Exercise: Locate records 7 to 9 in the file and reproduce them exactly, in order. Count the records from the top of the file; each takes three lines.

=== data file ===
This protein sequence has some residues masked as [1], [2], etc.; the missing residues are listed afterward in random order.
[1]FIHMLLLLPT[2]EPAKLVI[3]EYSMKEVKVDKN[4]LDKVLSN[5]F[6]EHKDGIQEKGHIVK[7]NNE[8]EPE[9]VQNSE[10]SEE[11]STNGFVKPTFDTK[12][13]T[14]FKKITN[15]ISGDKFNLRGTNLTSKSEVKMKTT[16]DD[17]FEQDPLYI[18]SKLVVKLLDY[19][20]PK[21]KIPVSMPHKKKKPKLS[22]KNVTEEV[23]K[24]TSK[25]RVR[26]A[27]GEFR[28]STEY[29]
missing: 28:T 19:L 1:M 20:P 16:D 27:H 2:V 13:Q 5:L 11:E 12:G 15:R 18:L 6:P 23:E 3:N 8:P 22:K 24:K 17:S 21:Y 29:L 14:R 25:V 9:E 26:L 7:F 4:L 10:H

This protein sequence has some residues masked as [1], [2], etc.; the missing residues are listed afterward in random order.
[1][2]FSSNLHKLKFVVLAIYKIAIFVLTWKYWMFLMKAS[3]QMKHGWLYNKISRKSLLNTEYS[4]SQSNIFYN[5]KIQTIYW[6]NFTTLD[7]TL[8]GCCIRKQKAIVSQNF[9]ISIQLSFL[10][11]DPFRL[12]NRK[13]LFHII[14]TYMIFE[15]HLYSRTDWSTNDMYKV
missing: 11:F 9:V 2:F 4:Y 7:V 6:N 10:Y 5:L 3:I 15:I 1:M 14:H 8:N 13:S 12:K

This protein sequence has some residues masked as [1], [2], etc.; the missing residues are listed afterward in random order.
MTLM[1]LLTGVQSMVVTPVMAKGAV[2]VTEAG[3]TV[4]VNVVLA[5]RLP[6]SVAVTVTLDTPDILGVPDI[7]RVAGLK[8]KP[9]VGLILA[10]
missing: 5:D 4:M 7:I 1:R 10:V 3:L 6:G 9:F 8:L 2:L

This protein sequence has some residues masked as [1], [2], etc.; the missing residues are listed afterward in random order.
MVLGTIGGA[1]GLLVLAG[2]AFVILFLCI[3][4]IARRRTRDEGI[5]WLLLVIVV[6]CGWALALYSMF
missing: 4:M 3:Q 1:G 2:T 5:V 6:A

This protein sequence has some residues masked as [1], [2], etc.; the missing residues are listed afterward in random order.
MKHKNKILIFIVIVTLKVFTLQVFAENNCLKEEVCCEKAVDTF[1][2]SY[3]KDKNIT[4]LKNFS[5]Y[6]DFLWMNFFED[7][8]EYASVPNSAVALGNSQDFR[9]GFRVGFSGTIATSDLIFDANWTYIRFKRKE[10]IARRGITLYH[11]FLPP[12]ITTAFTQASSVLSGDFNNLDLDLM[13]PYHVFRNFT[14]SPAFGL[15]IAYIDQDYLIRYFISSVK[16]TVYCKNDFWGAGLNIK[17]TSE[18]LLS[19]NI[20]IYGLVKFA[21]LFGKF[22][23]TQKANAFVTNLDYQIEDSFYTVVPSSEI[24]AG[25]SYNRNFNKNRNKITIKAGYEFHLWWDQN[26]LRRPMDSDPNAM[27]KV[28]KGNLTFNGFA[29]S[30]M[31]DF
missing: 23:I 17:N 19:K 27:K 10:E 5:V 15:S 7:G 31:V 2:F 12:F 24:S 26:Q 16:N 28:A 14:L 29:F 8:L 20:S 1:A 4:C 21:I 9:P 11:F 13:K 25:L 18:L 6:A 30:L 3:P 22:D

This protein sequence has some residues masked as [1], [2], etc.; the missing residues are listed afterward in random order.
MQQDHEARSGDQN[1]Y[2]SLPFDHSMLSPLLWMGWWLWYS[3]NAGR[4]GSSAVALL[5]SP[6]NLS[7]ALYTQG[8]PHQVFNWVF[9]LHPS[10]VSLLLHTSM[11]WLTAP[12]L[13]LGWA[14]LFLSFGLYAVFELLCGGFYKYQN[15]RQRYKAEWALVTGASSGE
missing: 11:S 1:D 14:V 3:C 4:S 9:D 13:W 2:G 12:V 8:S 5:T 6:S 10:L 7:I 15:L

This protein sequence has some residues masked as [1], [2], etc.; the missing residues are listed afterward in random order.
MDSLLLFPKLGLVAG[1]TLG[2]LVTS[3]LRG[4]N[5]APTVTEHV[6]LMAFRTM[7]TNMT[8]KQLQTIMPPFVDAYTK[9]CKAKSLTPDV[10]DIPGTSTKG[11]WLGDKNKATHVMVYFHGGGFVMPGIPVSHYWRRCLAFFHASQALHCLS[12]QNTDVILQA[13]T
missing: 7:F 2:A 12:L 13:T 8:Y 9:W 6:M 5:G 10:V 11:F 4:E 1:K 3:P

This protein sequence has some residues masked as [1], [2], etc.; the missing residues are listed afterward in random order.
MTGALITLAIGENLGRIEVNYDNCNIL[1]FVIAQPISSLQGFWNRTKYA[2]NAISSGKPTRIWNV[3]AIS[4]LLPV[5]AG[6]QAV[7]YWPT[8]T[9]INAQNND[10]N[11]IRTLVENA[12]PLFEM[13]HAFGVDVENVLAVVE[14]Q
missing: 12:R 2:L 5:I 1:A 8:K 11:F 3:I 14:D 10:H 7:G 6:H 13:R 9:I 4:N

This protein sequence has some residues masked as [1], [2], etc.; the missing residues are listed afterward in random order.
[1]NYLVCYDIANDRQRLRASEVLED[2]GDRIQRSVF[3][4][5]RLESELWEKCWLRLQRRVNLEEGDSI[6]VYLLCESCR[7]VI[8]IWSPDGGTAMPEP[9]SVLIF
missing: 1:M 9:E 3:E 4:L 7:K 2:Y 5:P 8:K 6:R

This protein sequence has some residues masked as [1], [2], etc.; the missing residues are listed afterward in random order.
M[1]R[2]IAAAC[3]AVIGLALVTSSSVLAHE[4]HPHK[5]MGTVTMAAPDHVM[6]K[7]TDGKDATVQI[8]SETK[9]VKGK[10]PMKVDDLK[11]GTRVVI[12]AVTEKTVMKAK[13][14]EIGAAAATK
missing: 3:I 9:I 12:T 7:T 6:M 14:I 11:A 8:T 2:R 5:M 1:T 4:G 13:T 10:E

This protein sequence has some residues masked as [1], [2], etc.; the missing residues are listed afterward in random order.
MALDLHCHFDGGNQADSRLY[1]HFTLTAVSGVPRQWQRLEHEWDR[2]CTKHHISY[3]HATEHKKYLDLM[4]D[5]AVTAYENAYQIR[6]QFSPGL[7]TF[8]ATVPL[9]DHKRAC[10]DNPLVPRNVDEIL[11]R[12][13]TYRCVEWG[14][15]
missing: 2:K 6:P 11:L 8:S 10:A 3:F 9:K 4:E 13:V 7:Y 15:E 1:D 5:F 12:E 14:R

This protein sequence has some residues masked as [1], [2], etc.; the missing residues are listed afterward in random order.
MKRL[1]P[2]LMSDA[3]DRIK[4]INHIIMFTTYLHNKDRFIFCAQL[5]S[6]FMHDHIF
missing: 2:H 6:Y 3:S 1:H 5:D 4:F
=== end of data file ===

This protein sequence has some residues masked as [1], [2], etc.; the missing residues are listed afterward in random order.
MDSLLLFPKLGLVAG[1]TLG[2]LVTS[3]LRG[4]N[5]APTVTEHV[6]LMAFRTM[7]TNMT[8]KQLQTIMPPFVDAYTK[9]CKAKSLTPDV[10]DIPGTSTKG[11]WLGDKNKATHVMVYFHGGGFVMPGIPVSHYWRRCLAFFHASQALHCLS[12]QNTDVILQA[13]T
missing: 7:F 2:A 12:L 13:T 8:Y 9:W 6:M 5:G 10:V 11:F 4:E 1:K 3:P

This protein sequence has some residues masked as [1], [2], etc.; the missing residues are listed afterward in random order.
MTGALITLAIGENLGRIEVNYDNCNIL[1]FVIAQPISSLQGFWNRTKYA[2]NAISSGKPTRIWNV[3]AIS[4]LLPV[5]AG[6]QAV[7]YWPT[8]T[9]INAQNND[10]N[11]IRTLVENA[12]PLFEM[13]HAFGVDVENVLAVVE[14]Q
missing: 12:R 2:L 5:I 1:A 8:K 11:F 3:I 14:D 10:H 7:G 6:H 13:R 9:I 4:N

This protein sequence has some residues masked as [1], [2], etc.; the missing residues are listed afterward in random order.
[1]NYLVCYDIANDRQRLRASEVLED[2]GDRIQRSVF[3][4][5]RLESELWEKCWLRLQRRVNLEEGDSI[6]VYLLCESCR[7]VI[8]IWSPDGGTAMPEP[9]SVLIF
missing: 1:M 9:E 3:E 4:L 7:K 2:Y 5:P 8:K 6:R